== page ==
Business Irish

Thursday 27 July 2017

Davy made a 'secret profit', court told

Stock picture
Stock picture

Tim Healy

WATERFORD Credit Union (WCU) claims a stockbroking firm made a secret profit on €5.3m it gave to the firm to invest.

WCU is suing J & E Davy over the investment which was put into an AIB Step-up Perpetual bond, a Barclays Bank Step-up Perpetual bond, a Jyske Bank bond and a Nordea Bank AB bond, between January 2005 and August 2006.

WCU's High Court action followed an investigation by the Irish Stock Exchange (ISE), which in 2009 found breaches of business rules by Davy stockbrokers.

The ISE stated publicly that the investigation related to the sale of a number of perpetual Constant Maturity Swap (CMS) bonds to some of its credit union clients.

The ISE found the breaches related to the completeness of disclosure of certain information to the credit unions about the bonds and in relation to ensuring the bonds were in full compliance with the Trustee (Authorised Investment) Order, 1998.

As a result, Davy commenced a process with the credit unions involved in which most of the credit unions accepted a negotiated settlement to deal with loss of value of the bonds.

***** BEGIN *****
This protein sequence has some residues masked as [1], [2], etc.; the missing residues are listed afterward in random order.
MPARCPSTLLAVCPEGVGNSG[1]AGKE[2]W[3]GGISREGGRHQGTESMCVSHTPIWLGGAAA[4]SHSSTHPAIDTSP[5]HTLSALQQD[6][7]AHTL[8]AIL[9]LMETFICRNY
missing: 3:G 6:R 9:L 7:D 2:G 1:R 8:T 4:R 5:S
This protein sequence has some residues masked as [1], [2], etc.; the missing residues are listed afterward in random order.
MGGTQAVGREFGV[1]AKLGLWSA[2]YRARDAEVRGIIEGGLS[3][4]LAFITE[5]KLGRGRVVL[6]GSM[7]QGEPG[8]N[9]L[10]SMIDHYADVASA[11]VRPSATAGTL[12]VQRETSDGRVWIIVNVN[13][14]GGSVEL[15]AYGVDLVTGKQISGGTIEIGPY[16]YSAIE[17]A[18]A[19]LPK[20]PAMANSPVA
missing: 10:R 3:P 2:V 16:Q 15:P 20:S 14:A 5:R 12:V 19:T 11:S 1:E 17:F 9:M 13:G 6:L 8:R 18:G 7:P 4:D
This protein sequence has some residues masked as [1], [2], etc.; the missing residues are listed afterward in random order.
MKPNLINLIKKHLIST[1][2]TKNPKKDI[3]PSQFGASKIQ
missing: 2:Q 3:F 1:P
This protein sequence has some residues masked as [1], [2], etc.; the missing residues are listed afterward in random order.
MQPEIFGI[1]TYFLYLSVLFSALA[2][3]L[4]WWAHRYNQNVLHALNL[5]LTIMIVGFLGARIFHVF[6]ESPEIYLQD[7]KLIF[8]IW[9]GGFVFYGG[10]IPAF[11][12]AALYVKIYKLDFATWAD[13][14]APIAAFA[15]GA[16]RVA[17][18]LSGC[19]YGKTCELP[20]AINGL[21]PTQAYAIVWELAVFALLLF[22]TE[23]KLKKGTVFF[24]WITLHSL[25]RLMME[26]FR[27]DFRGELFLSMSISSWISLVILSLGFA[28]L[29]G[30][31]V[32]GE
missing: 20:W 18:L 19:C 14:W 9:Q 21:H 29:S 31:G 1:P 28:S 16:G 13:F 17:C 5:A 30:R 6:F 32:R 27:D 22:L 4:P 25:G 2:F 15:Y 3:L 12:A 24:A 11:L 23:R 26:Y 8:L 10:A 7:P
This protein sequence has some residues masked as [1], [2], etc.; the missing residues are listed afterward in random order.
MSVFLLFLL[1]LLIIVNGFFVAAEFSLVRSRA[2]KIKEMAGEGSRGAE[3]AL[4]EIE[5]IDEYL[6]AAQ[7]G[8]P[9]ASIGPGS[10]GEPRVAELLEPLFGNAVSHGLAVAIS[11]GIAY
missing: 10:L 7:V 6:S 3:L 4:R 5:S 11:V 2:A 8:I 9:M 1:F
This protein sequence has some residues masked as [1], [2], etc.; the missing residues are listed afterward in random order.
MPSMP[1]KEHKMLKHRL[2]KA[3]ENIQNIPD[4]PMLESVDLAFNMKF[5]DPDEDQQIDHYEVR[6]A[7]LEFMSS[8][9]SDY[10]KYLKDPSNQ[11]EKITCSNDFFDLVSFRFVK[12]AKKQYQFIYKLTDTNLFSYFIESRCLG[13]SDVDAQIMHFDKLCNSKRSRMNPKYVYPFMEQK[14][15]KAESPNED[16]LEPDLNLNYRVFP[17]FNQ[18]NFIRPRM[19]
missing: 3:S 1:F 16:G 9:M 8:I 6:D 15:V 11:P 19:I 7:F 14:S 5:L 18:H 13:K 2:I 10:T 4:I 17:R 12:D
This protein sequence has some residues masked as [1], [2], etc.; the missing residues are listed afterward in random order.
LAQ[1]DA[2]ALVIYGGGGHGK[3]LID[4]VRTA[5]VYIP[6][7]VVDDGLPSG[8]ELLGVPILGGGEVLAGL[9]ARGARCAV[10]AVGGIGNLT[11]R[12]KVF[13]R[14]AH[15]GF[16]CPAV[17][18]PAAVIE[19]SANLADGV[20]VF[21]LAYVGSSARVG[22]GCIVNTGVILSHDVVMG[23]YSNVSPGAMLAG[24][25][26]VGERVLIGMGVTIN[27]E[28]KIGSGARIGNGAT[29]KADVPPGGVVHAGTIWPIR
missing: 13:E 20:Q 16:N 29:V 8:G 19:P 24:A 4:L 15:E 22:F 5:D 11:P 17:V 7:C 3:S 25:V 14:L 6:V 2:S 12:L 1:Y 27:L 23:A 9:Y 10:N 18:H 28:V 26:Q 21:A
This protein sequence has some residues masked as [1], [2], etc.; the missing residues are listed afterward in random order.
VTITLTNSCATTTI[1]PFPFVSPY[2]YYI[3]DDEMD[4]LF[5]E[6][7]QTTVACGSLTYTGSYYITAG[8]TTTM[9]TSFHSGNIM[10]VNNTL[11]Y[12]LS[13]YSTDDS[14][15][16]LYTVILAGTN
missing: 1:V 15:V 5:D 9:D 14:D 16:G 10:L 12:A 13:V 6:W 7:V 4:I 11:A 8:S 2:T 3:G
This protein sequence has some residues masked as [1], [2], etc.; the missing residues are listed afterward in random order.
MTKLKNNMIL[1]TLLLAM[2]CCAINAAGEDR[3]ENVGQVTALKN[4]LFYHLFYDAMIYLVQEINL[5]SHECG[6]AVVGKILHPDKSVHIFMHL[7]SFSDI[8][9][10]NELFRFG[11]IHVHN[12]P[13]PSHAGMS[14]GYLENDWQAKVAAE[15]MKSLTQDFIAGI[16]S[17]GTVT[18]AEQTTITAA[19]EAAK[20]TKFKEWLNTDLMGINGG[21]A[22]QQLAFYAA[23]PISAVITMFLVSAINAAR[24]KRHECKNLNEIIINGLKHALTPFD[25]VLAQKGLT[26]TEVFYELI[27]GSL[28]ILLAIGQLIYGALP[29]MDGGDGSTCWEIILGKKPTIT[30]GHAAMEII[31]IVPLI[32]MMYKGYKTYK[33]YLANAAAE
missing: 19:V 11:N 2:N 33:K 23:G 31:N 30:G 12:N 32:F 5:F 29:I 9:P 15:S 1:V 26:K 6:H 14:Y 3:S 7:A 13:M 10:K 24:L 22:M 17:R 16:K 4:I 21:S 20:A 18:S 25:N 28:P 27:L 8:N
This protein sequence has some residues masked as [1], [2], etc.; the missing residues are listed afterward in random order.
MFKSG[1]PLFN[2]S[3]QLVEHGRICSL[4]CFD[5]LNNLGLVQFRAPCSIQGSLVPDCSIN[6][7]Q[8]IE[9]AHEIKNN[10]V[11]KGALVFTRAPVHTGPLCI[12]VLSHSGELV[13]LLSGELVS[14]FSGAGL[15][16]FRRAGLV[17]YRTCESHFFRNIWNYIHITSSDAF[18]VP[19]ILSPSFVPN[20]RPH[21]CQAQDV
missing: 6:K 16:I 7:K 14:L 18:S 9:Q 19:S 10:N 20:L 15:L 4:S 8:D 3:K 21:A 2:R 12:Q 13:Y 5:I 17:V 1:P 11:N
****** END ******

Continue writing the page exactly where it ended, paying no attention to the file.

It cost Davy more than €35m, the ISE said in its statement following the investigation.

WCU issued proceedings in 2011 claiming the bonds were not authorised investments.

It also claimed Davy did not comply with its obligations to furnish WCU with all necessary information to know the characteristics and risks associated with the bonds.

It claimed Davy failed to disclose it was acting as principal in the sale of the bonds and was thus making an undisclosed profit. WCU says it is entitled to an indemnity or damages from Davy for the €5.3m invested.

Davy denies it acted as a principal in the sale of the bonds or that it made a profit from the sales.

It denies it was engaged as an investment advisor by WCU or that the bonds fell within the terms of the 1998 authorised investments order. Davy denies failing to comply with any obligations imposed on it by legislation governing the stock exchange.

The case was before the High Court following applications from both sides for discovery of documents in advance of the hearing.

Mr Justice David Keane ruled Davy should provide a numbers of categories of documents to WCU, and ordered WCU to discover documents including evidence of the alleged retention of Davy as its investment advisor.

Irish Independent

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